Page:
Power dissipation associated with surgical operations' hemodynamics: Critical issues and application to the total cavopulmonary connection

Mauro Grigioni, Giuseppe D'Avenio, Antonio Amodeo, Roberto M. Di Donato

Research output: Contribution to journalArticle

Abstract

The issue of the correct determination of the mechanical power dissipated by the blood flow in the circulatory system is very important. This parameter is particularly critical when the patient's circulation has to overcome structural impairments, such as, e.g., in the case of only one functional ventricle. The surgical palliation of such a condition, which is a relatively common form of congenital heart disease, calls for an optimization of the new connection's hydrodynamics. Starting from the general formulation of the energy dissipation rate in a given control volume, this paper discusses the critical assumptions of the formula usually employed to assess the power dissipation in complex connections, such as the total cavopulmonary connection (TCPC). A new formula is derived, in which the mean elevation of the outlet and inlet sections is shown to be relevant, through the use of the piezometric pressure. Moreover, the flow profile at the boundary of the control volume is also important, since the usual approach implicitly assumes that the flow is perfectly flat: this assumption is doubtful, especially in the venous return (as in the TCPC). In the experimental part of the study, the power dissipation was measured in a physical model of the TCPC, and a large difference was found between the usual method and the proposed one, especially at low regime (85% relative difference, at 1.5 l/min total cardiac output). The proposed approach should be adopted in order to improve the accuracy of the hydrodynamical performance's assessment of surgical connections (e.g., TCPC) or implantable devices (e.g., valved conduit).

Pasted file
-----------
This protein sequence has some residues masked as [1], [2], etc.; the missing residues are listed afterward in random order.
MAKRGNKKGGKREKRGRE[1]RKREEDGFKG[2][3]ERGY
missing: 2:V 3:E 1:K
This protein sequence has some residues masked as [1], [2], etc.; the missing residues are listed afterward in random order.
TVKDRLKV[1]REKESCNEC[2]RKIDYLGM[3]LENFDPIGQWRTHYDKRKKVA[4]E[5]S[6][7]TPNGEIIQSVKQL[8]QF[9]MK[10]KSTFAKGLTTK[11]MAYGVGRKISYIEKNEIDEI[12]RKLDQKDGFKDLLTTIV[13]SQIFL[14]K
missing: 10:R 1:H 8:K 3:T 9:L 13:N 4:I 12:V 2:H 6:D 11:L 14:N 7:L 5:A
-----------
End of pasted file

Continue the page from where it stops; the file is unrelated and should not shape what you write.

Original languageEnglish
Pages (from-to)1583-1594
Number of pages12
JournalJournal of Biomechanics
Volume39
Issue number9
DOIs
Publication statusPublished - 2006

Keywords

  • Hemodynamics
  • Power dissipation
  • Total cavopulmonary connection

ASJC Scopus subject areas

  • Orthopedics and Sports Medicine

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